Concerns Māori voices won't be heard in 'shovel-ready' projects

By Rukuwai Tipene-Allen

Eleven shovel-ready projects that create jobs have got the government green light but the exclusion of the RMA process has left some iwi members concerned about the lack of Māori participation as treaty partners.

Whangarei hapū and experts are now discussing a collective response to the changes to ensure tangata whenua still have a say in what happens in their region.

The Resource Management Act was set up to ensure the public and Māori had a voice in developments in their area. Juliane Chetham, who has been working in this sector for some years, says although the 11 shovel-ready projects could mean up to 1200 jobs created, there has to be more consideration for Māori health and holistic wellbeing. 
"There's a real concern there's going to be a missed opportunity and we're just going to go back to grey infrastructure, rather than things that provide for cultural health because it's more than just jobs that keep tangata whenua healthy - it's the connection to our taiao, whenua and moana."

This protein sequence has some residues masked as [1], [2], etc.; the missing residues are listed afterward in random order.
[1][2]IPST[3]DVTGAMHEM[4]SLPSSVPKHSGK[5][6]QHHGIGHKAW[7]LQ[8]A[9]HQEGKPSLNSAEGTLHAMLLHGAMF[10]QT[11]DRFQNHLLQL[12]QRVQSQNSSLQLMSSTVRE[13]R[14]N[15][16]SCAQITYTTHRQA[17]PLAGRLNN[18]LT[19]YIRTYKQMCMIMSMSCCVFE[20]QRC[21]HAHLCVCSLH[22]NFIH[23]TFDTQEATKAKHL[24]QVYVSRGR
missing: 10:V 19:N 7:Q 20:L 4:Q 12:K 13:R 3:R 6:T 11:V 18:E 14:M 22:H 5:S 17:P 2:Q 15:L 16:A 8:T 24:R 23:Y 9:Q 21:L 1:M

The act is a way in which one can engage with a council and be part of discussions. Chetham says it will be difficult for any hapū that doesn't have functioning relationships with decision-makers. 

Providing for cultural values

"It's the entry point. It's the way into engaging. If you don't have a robust relationship with developers or the council that's your way of engagement. "

The change means there is an expert consenting panel, which will include an iwi authority nominated person, local council staff member and an environmental expert. Chetham says that there is no clear way of telling how that part of the process will work, who will be selected and what their knowledge may be of any given project in any given area. 

"We just don't know how it's going to work. We don't know how the person will be selected. They might have no understanding of our rohe and they might not know the context. Also having been a person who sits on hearing panels, that's a lone voice and perhaps that's a panel of three or four people, so it's hard for individual iwi commissioners who sit on iwi panels like that. We're not convinced that that's going to necessarily provide for Maori cultural values in the process."

The Northland drought has resulted in a project that will see the development of a water storage unit in Ngawha. 
Tāmaki Makaurau has several shovel-ready projects including a pathway spanning from Westhaven to Akoranga while Kaitāia, Pt Chevalier, Raglan, Waitara, the Chathams and Christchurch are all slated for papakāinga housing developments.